To date, Compagnie Non Nova’s shows have been played in Argentina, Austria, Belgium, Benin, Brazil, Brunei, Bulgaria, Burkina Faso, Burundi, Cape Verde, Chile, China, Colombia, Croatia, Denmark, Ecuador, Finland, France, Germany, Greece, Haiti, Hong Kong, Hungary, Indonesia, Ireland, Italy, Japan, Jordan, Kosovo, Libya, Mauritius, Madagascar, Mali, Mexico, Namibia, Niger, Nigeria, Senegal, Slovakia, South Africa, South Korea, Spain, Sweden, Switzerland, Taiwan, Thailand, the Federation of Russia, the United Arabs Emirates, the United Kingdom, the United States, Togo, Uruguay, Yemen, etc.
Yes, it will be the first time that Compagnie Non Nova’s shows will be performed in Australia!
Is it typical for two of your shows on the same theme to be played in the same festival with only a few months between them?
No, it’s not typical but it can happen. For example in February 2019 in Douai (France),the shows “Foehn”; “L’après-midi d’un foehn Version 1″ and “Saison Sèche” will be performed in the same city with only a few days between them.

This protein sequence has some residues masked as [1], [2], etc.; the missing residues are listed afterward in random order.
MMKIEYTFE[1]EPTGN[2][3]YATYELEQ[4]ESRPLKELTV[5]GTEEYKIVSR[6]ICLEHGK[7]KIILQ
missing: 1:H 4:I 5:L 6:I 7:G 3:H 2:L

By chance, the two festivals in Adelaide invited us in the same year and we are very happy about it!
Why should we come to see “L’après-midi d’un foehn” at the Adelaide French Festival and “Foehn” at the Adelaide Festival?
For audiences, it is a very good way of discovering Non Nova’s universe and to experience works on the subject of wind by the company.
Anything else to add?
The company Non Nova is very happy to come to Australia soon and we hope to find a lot of you at our two shows performed in Adelaide in 2019!
You can see L’Apres-midi d’un foehn this weekend at the Adelaide French Festival. There will be three shows on Saturday 12 January and on Sunday 13 January: 11am, 12:30pm and 2pm.
Tickets cost $25 for adults and $15 for children. There is also a family ticket (two adults and two children) which costs $65.
You can purchase your tickets here.
Foehn will be performed at the Adelaide Festival from 13 to 17 March:
- Wed 13 Mar, 11:00am, 6:30pm
- Fri 15 Mar, 11:00am, 6:30pm
- Sat 16 Mar, 11:00am, 2:00pm, 5:00pm
- Sun 17 Mar, 11:00am, 2:00pm, 5:00pm
Tickets cost $49 for adults, $25 for under 30s, and $20 for children. There are also reduced price tickets for “Friends of Adelaide Festival” or Concession card holders.
You can buy your tickets for Foehn here.